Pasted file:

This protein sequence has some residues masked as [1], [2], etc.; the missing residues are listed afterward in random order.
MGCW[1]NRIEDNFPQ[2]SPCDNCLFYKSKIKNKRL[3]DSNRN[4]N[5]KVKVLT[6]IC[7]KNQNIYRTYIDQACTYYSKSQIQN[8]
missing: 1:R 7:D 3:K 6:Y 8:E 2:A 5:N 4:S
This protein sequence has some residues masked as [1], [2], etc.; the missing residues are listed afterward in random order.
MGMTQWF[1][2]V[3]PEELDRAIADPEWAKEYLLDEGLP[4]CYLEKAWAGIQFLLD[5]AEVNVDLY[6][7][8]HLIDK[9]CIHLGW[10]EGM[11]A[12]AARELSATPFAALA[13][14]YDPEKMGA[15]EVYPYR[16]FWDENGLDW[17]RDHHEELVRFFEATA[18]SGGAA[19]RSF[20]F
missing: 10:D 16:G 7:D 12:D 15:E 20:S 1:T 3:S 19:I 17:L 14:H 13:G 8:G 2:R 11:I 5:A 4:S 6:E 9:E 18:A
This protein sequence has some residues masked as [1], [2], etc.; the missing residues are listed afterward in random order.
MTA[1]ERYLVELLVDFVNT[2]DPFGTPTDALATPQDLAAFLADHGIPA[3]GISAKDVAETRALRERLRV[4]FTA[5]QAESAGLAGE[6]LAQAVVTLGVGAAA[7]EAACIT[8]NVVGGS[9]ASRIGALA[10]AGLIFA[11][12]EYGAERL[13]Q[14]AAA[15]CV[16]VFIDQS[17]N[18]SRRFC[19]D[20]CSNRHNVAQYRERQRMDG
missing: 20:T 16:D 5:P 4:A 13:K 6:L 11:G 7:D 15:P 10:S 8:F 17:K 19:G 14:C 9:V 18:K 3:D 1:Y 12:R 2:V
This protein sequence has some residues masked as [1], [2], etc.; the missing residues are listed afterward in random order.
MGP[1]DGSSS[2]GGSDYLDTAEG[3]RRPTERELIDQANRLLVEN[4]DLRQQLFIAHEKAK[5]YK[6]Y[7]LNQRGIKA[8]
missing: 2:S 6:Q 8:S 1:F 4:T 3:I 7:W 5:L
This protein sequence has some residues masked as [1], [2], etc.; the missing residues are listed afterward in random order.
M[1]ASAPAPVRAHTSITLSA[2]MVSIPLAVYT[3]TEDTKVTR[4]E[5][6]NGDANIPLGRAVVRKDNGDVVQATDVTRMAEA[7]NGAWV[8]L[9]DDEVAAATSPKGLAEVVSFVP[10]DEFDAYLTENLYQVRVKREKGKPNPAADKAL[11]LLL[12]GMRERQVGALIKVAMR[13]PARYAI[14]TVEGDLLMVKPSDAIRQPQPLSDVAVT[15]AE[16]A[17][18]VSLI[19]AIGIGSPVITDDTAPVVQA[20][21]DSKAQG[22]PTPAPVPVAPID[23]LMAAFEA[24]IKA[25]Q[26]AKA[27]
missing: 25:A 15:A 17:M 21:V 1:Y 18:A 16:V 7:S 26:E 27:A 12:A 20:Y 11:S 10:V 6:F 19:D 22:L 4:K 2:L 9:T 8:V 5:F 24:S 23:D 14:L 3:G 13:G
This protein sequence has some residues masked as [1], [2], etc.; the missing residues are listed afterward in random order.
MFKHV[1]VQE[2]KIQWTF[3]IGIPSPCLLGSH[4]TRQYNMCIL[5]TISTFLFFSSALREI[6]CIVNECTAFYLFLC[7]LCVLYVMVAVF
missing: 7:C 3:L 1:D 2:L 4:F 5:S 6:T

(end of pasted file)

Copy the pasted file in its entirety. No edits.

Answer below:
This protein sequence has some residues masked as [1], [2], etc.; the missing residues are listed afterward in random order.
MGCW[1]NRIEDNFPQ[2]SPCDNCLFYKSKIKNKRL[3]DSNRN[4]N[5]KVKVLT[6]IC[7]KNQNIYRTYIDQACTYYSKSQIQN[8]
missing: 1:R 7:D 3:K 6:Y 8:E 2:A 5:N 4:S
This protein sequence has some residues masked as [1], [2], etc.; the missing residues are listed afterward in random order.
MGMTQWF[1][2]V[3]PEELDRAIADPEWAKEYLLDEGLP[4]CYLEKAWAGIQFLLD[5]AEVNVDLY[6][7][8]HLIDK[9]CIHLGW[10]EGM[11]A[12]AARELSATPFAALA[13][14]YDPEKMGA[15]EVYPYR[16]FWDENGLDW[17]RDHHEELVRFFEATA[18]SGGAA[19]RSF[20]F
missing: 10:D 16:G 7:D 12:D 15:E 20:S 1:T 3:S 19:I 17:L 14:H 13:G 8:G 2:R 11:I 5:A 4:S 6:E 9:E 18:A
This protein sequence has some residues masked as [1], [2], etc.; the missing residues are listed afterward in random order.
MTA[1]ERYLVELLVDFVNT[2]DPFGTPTDALATPQDLAAFLADHGIPA[3]GISAKDVAETRALRERLRV[4]FTA[5]QAESAGLAGE[6]LAQAVVTLGVGAAA[7]EAACIT[8]NVVGGS[9]ASRIGALA[10]AGLIFA[11][12]EYGAERL[13]Q[14]AAA[15]CV[16]VFIDQS[17]N[18]SRRFC[19]D[20]CSNRHNVAQYRERQRMDG
missing: 20:T 16:D 5:P 4:A 13:K 6:L 11:G 7:D 15:P 10:S 8:F 17:K 19:G 14:C 9:V 18:K 3:D 1:Y 12:R 2:V
This protein sequence has some residues masked as [1], [2], etc.; the missing residues are listed afterward in random order.
MGP[1]DGSSS[2]GGSDYLDTAEG[3]RRPTERELIDQANRLLVEN[4]DLRQQLFIAHEKAK[5]YK[6]Y[7]LNQRGIKA[8]
missing: 2:S 6:Q 8:S 1:F 4:T 3:I 7:W 5:L
This protein sequence has some residues masked as [1], [2], etc.; the missing residues are listed afterward in random order.
M[1]ASAPAPVRAHTSITLSA[2]MVSIPLAVYT[3]TEDTKVTR[4]E[5][6]NGDANIPLGRAVVRKDNGDVVQATDVTRMAEA[7]NGAWV[8]L[9]DDEVAAATSPKGLAEVVSFVP[10]DEFDAYLTENLYQVRVKREKGKPNPAADKAL[11]LLL[12]GMRERQVGALIKVAMR[13]PARYAI[14]TVEGDLLMVKPSDAIRQPQPLSDVAVT[15]AE[16]A[17][18]VSLI[19]AIGIGSPVITDDTAPVVQA[20][21]DSKAQG[22]PTPAPVPVAPID[23]LMAAFEA[24]IKA[25]Q[26]AKA[27]
missing: 25:A 15:A 17:M 21:V 1:Y 18:A 16:V 7:S 26:E 27:A 12:A 20:Y 11:S 10:V 6:F 19:D 22:L 4:K 2:L 9:T 8:V 5:F 24:S 23:D 14:L 3:G 13:G
This protein sequence has some residues masked as [1], [2], etc.; the missing residues are listed afterward in random order.
MFKHV[1]VQE[2]KIQWTF[3]IGIPSPCLLGSH[4]TRQYNMCIL[5]TISTFLFFSSALREI[6]CIVNECTAFYLFLC[7]LCVLYVMVAVF
missing: 7:C 3:L 1:D 2:L 4:F 5:S 6:T